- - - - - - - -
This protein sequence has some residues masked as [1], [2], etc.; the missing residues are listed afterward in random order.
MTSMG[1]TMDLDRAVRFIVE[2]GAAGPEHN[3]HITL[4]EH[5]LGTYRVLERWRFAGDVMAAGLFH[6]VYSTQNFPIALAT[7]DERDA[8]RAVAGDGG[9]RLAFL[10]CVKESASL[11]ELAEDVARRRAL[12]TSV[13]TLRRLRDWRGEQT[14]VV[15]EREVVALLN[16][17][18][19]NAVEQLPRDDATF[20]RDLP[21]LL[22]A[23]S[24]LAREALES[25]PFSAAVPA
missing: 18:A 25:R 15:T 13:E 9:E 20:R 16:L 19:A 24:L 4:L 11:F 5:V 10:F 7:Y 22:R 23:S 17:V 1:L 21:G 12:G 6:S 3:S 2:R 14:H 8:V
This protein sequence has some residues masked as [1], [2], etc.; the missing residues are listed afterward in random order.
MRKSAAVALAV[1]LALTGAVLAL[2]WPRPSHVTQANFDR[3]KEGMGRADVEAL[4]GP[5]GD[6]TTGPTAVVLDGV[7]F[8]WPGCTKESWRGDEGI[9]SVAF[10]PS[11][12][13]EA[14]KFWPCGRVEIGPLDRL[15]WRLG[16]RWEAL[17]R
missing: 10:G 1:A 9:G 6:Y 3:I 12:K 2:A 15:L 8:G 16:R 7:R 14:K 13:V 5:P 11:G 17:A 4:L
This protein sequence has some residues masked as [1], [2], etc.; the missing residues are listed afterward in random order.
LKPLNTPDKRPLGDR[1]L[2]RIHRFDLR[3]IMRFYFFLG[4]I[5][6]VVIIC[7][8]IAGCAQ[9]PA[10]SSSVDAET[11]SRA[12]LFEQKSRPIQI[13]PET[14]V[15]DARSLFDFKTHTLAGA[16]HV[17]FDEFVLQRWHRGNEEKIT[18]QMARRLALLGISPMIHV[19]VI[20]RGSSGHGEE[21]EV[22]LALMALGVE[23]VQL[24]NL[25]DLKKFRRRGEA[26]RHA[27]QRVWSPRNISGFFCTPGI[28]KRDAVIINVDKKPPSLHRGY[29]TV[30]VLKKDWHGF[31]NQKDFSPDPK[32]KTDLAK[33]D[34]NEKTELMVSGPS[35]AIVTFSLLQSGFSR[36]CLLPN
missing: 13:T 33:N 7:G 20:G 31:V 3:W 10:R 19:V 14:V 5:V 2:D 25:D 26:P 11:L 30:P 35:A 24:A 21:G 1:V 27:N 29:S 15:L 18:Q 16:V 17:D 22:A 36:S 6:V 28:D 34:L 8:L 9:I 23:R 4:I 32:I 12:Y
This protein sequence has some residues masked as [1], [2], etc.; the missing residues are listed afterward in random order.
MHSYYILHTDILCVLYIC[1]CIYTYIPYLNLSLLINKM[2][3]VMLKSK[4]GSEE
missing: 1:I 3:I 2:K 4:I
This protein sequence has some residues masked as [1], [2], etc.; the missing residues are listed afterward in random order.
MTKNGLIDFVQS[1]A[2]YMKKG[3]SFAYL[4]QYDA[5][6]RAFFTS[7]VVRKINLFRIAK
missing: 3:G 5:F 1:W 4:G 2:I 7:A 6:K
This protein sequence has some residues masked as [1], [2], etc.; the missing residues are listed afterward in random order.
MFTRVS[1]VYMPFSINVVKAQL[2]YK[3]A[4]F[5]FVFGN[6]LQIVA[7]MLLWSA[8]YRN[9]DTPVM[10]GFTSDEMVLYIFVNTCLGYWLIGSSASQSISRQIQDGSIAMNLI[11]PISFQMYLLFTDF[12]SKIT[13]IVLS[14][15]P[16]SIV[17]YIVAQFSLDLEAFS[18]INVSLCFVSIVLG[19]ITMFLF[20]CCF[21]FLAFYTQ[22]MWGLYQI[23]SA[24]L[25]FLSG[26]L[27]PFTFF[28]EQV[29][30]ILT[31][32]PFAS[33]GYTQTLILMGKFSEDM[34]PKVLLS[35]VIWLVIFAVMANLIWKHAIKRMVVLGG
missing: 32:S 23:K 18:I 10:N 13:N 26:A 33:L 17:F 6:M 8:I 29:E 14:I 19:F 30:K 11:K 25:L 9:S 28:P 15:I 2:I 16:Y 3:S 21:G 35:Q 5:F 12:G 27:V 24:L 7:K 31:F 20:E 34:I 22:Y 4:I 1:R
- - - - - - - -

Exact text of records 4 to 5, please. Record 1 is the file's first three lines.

This protein sequence has some residues masked as [1], [2], etc.; the missing residues are listed afterward in random order.
MHSYYILHTDILCVLYIC[1]CIYTYIPYLNLSLLINKM[2][3]VMLKSK[4]GSEE
missing: 1:I 3:I 2:K 4:I
This protein sequence has some residues masked as [1], [2], etc.; the missing residues are listed afterward in random order.
MTKNGLIDFVQS[1]A[2]YMKKG[3]SFAYL[4]QYDA[5][6]RAFFTS[7]VVRKINLFRIAK
missing: 3:G 5:F 1:W 4:G 2:I 7:A 6:K